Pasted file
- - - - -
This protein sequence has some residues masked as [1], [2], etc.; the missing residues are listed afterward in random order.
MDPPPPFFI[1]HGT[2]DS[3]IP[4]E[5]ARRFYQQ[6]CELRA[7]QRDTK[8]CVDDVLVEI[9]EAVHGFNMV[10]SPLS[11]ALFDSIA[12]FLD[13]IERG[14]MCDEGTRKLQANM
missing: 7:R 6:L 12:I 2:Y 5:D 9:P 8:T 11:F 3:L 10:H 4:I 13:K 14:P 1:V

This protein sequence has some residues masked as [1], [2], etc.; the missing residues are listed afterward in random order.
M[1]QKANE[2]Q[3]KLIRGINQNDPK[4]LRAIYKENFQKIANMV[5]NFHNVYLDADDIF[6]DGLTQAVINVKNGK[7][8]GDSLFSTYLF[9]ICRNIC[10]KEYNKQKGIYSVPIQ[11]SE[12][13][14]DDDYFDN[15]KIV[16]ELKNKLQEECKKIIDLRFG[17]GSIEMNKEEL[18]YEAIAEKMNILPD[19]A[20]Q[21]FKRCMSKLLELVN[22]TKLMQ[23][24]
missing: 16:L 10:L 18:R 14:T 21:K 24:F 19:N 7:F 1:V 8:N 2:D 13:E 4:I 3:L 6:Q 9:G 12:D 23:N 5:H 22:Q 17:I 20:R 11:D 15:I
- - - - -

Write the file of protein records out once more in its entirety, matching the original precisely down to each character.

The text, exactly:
This protein sequence has some residues masked as [1], [2], etc.; the missing residues are listed afterward in random order.
MDPPPPFFI[1]HGT[2]DS[3]IP[4]E[5]ARRFYQQ[6]CELRA[7]QRDTK[8]CVDDVLVEI[9]EAVHGFNMV[10]SPLS[11]ALFDSIA[12]FLD[13]IERG[14]MCDEGTRKLQANM
missing: 7:R 6:L 12:I 2:Y 5:D 9:P 8:T 11:F 3:L 10:H 4:I 13:K 14:P 1:V

This protein sequence has some residues masked as [1], [2], etc.; the missing residues are listed afterward in random order.
M[1]QKANE[2]Q[3]KLIRGINQNDPK[4]LRAIYKENFQKIANMV[5]NFHNVYLDADDIF[6]DGLTQAVINVKNGK[7][8]GDSLFSTYLF[9]ICRNIC[10]KEYNKQKGIYSVPIQ[11]SE[12][13][14]DDDYFDN[15]KIV[16]ELKNKLQEECKKIIDLRFG[17]GSIEMNKEEL[18]YEAIAEKMNILPD[19]A[20]Q[21]FKRCMSKLLELVN[22]TKLMQ[23][24]
missing: 16:L 10:L 18:R 14:T 21:K 24:F 19:N 7:F 1:V 8:N 2:D 13:E 4:I 3:L 6:Q 9:G 12:D 23:N 5:H 22:Q 17:I 20:R 11:D 15:I